On 4 November 2011, six men emerged from a windowless capsule based on the site of the Institute of Biomedical Problems in Moscow, Russia. They had been inside their spaceship for 520 days, enough time to (optimistically) go to Mars and back. They carried out the same kinds of activities and experiments that any astronauts would do on such a mission. Except for one thing: they never actually left Earth.
A recent paper in the journal PNAS documents the six-strong crew's sleep and activity patterns over the 520 days they were cooped up on their simulated mission to Mars and back. Each crew member wore a watch-like actigraph on their wrist, which tracked movement and monitored light exposure, and took a computer test every week to measure how alert they were.
Mathias Basner, lead author of the paper and Assistant Professor of Sleep and Chronobiology at the University of Pennsylvania, along with his colleagues, found that four out of six of the crew members suffered sleep problems during their mission.
By the end of the experiment, one crew member was living on a 25 hour day, meaning every two weeks there came a point when it was the middle of the day for everyone else, but for him it felt like the middle of the night. Another suffered partial chronic sleep deprivation. You can read more about the results of the study in Science Now (and other places, too).
Basner and his colleagues think that the lighting on the spaceship was at least partly to blame for these problems, and that a real mission to Mars would require lighting that mimics more closely the natural light we are used to on Earth.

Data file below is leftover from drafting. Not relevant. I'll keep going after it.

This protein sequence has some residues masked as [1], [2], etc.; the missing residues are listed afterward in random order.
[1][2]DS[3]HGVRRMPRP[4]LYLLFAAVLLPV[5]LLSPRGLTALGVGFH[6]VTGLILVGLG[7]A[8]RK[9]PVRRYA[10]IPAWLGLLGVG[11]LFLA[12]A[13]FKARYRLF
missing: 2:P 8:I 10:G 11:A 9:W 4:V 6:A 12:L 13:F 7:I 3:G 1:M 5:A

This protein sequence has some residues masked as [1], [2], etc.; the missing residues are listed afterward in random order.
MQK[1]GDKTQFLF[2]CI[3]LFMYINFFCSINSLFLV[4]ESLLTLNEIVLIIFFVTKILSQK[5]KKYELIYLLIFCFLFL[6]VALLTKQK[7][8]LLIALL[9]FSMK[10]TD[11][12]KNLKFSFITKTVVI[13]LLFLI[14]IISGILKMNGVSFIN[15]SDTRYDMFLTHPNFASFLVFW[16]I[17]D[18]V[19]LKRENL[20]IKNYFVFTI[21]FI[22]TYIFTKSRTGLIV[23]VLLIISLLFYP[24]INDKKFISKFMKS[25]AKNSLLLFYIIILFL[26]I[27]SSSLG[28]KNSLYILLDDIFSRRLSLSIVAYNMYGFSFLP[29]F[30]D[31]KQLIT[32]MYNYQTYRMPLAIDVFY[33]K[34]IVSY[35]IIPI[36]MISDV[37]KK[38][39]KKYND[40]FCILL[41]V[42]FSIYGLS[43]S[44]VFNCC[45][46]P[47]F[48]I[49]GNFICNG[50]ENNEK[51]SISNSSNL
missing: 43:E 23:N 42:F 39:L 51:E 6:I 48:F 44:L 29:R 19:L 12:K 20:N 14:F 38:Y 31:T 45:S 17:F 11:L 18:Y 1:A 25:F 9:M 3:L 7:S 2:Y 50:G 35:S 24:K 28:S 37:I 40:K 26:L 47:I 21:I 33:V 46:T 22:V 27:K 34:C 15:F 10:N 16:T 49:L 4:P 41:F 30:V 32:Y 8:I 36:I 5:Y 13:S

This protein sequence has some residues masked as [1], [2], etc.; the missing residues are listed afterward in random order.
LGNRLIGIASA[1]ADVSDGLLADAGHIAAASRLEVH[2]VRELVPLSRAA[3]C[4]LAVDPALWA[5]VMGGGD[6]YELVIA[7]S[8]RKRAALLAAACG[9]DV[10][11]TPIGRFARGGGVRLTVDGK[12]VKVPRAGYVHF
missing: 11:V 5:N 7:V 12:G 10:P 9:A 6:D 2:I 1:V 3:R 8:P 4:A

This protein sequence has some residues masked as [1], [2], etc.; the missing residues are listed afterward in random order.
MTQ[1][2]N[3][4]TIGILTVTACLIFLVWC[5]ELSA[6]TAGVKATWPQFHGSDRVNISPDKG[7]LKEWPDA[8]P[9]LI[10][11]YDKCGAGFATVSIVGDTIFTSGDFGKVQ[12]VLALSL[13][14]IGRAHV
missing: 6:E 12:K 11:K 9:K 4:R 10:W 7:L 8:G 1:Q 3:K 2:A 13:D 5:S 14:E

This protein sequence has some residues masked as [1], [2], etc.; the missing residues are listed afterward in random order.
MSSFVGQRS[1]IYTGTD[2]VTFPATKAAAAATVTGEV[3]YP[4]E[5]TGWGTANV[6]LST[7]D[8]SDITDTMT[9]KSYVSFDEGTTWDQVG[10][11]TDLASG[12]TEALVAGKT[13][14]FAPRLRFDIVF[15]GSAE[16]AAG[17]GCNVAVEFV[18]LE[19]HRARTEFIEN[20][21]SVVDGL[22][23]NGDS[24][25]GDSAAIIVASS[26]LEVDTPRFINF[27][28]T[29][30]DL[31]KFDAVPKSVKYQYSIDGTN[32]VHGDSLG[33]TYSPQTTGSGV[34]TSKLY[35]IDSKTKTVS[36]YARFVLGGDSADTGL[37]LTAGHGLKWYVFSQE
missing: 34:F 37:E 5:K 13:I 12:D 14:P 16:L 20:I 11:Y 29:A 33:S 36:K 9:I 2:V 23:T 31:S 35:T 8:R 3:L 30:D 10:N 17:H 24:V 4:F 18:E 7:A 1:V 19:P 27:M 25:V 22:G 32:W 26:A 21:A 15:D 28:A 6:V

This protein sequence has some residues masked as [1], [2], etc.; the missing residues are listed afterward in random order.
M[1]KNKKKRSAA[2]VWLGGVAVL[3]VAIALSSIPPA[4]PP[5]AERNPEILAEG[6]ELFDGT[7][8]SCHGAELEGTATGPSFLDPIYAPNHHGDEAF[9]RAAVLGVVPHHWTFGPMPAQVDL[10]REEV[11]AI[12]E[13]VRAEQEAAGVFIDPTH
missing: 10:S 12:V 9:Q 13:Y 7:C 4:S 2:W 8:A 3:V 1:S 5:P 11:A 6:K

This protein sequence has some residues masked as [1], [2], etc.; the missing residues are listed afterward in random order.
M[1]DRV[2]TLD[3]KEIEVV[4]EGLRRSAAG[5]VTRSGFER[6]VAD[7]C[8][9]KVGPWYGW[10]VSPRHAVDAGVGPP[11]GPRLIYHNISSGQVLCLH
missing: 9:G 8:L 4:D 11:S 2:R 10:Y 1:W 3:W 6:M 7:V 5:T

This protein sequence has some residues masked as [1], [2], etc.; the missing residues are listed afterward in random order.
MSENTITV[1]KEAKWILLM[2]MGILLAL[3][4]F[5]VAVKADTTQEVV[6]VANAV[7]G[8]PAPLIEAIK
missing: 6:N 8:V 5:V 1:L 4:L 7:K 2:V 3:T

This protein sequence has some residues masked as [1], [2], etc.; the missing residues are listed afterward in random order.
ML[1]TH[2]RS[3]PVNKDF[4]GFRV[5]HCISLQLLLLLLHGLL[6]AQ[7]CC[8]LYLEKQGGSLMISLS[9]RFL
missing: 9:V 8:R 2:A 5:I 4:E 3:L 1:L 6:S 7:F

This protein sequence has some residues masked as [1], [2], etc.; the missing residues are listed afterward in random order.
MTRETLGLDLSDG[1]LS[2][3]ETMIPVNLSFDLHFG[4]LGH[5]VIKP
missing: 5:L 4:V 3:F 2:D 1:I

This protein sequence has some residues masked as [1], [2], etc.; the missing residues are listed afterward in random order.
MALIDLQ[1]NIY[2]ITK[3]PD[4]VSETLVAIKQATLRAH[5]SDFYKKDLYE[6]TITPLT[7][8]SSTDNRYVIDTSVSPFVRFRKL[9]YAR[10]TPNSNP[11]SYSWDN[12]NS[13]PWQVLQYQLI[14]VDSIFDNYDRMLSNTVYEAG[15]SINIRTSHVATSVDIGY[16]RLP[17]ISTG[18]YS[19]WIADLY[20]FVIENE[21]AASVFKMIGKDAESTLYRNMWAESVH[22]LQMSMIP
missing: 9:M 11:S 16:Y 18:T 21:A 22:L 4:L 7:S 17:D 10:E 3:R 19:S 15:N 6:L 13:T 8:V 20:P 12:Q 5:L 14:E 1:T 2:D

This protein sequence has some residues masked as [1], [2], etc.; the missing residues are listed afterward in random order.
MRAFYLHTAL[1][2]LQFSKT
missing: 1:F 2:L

But it's not all bad. Apart from the one sleep-deprived crew member, everyone's sleep time increased over the mission. This might not sound good (we've probably all experienced the sluggishness that sometimes follows a long morning lie-in). But it turns out that it is.
"Those five crew members who increased sleep time also increased their performance on this little attention test we had in the chamber," says Basner.
All of the findings of this study are important for long distance space missions, of course, but this one in particular is also of relevance to us back here on Earth. Basner told me:
"We're chronically sleep depriving ourselves, especially during the work week, and trying to catch up on the weekend a little, and consuming caffeine during the day to keep us going. This [experiment] just shows us that once these crew members had the opportunity to get more sleep, and they did get more sleep, their performance was increasing."
He also thinks that, while the situation the six Mars 500 crew members were in was quite unique, some aspects of it were not too dissimilar from our daily lives:
"The other message is we're kind of doing the same that these crew members were doing. We're spending most of the day inside, the unfortunate don't even have a window in their office, so we're living under artificial light as well. This could lead to similar kinds of circadian rhythm disorders as we saw in this one crew members, where we are not as alert during the day as we would want to be, and we may have trouble sleeping at times where we should sleep and we are sleepy at times when we should be fully awake."
The last line of the paper sums up:
"The essential need for humans to maintain sleep–wake activity cycles synchronized to the circadian biology that temporally coordinates human health and behavior appears to be as important on Earth as it will be en route to Mars."
The astronauts that eventually go to Mars will need to be in top condition, physically and mentally, for a successful trip. By working out how to maintain that level of health for a long-distance spaceflight, using simulated missions like this one, we are also learning more about how we should be treating ourselves here on Earth.